Tuesday, April 24, 2012

Living in the past: One ripped seam at a time.

Lately I have begun to do something so very Regency-eqsue; taking apart an old gown and making it up new.  Though, this time, instead of making it up new to follow fashions or pretty-ing it up, I did it because my skill and knowledge so drastically increased (compared to a couple years ago I feel).  The first thing to get taken apart was Ol' Faithful.  Y'all might remember Ol' Faithful as the gown I wore the first event I ever went to with The Doctor.

100 Years on the Ohio, 2010

Learning how to shoot a longbow, 100 yrs 2010 w/Mrs. Cooper

Preparing to mutilate cupid!

Shown here with the first Spencer I ever made, at Rock Castle

The gown itself wasn't BAD, and actually went through a first step transformation; at first the bodice had complete lining and a hanging skirt lining, which I cut out to more appropriately portray the sheer gowns worn with the proper under things, and changed the sleeves which were much too short in its first incarnation. It was also back closing with hooks and bars, and not the best at staying closed..

Not a great photo of the gown, but I am wearing it after I cut out the lining but before changing the sleeves.

With the new longer sleeves added here.  This was me, freezing my butt off and giving an Undressing talk at Muster on the Wabash.  Not ideal climes for getting naked.

Then, over the winter, I purchased the most wonderful book in the world, which has been my inevitable downfall: Costume in Detail.  If you do not already purchase this book, BUY IT NOW. GO. AND. BUY. IT. I poured over the pages like a hungry bum starved for inspiration and then I got thoughts...wonderful shiny thoughts about taking apart my white ball gown to scrap the fabric to remake Ol' Faithful, since they were both made out of the same wonderful 2 dollar a yard fabric.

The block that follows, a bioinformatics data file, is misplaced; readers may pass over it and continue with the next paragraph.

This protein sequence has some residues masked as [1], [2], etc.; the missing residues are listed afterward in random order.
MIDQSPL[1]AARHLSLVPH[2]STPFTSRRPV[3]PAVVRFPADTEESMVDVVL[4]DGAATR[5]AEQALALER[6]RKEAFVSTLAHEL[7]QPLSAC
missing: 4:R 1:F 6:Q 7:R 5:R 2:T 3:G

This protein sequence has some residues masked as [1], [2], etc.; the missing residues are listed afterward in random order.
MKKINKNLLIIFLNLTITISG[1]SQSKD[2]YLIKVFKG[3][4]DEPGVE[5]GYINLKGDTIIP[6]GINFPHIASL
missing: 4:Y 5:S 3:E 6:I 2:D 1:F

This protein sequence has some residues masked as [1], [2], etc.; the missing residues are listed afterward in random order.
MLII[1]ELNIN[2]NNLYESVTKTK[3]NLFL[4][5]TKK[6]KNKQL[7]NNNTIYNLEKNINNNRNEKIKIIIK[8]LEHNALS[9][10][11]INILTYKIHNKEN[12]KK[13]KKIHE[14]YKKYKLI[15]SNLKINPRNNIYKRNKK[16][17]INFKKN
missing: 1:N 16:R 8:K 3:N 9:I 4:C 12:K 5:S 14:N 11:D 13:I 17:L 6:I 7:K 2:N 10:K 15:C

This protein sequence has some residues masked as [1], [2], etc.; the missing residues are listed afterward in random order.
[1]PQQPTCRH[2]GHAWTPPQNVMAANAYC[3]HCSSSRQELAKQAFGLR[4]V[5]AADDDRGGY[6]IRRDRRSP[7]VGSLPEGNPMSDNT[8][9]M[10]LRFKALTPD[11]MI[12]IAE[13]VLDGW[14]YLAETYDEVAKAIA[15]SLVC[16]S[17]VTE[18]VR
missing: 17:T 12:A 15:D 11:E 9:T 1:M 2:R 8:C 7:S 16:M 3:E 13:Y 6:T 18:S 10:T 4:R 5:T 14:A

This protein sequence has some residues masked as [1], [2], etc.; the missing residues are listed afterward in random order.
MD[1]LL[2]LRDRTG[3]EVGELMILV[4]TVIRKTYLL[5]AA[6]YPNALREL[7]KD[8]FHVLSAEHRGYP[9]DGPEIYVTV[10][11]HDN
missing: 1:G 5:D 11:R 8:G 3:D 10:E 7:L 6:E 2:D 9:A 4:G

Lets all have a moment of silence for the first ball gown I made for 1812. She did her job well. And continues to in another incarnation.

I finally settled on this gem.  

I unfortunately do not have any in progress photos, as it was made before I decided to start this blog again.  I spent FOUR. DAYS. hand rolling the double flounce at the hem, and I wanted to kill myself at the end.  I also cut down the train CONSIDERABLY, but it still has some length.  I have given though to shortening the train from the top back, as it doesn't really follow the fashion pertaining to the garment.  I also didn't do 4 draw-strings at the neckline, there was really no need to.  I ended up doing only one, for time's sake and sanity, and since I draped the pattern on Abigail I had to sort of wing it, my draping skills are not very good.

Some pictures RIGHT after she was re-made, close enough to "in progress" since you get details shots.

Full body with sleeve detail shown. Don't mind the unwashed hair.

View of the train, and sleeves.

Back detail, and yes I have since fixed that annoying back issue.

detail of the front.  See how sheer? Mmmm

Here are some pictures of it in action, Ol' Faithful re-vamped and looking stellar, if I may say so.  Also, shameless vanity stroking.

At Whickland Estate shown with my super amazing warm Pelisse.  More on it later.

At Kalamazoo with the amazing beautiful Samantha of Couture Courtesan

At Whickland Estate, photo taken by the amazing Mark Selter

As you can see, the sleeves don't get very much viewing..which is alright by me.  Stay tuned for another post about me remaking the olive green archer gown! (Still in progress, too!)


  1. Well it's gorgeous! Love the eye candy!

  2. Aaaaaaaaand Costume in Detail is on the Amazon list :-)

  3. Thank you, Robin! And seriously, Ams, get the damn book. GET IT.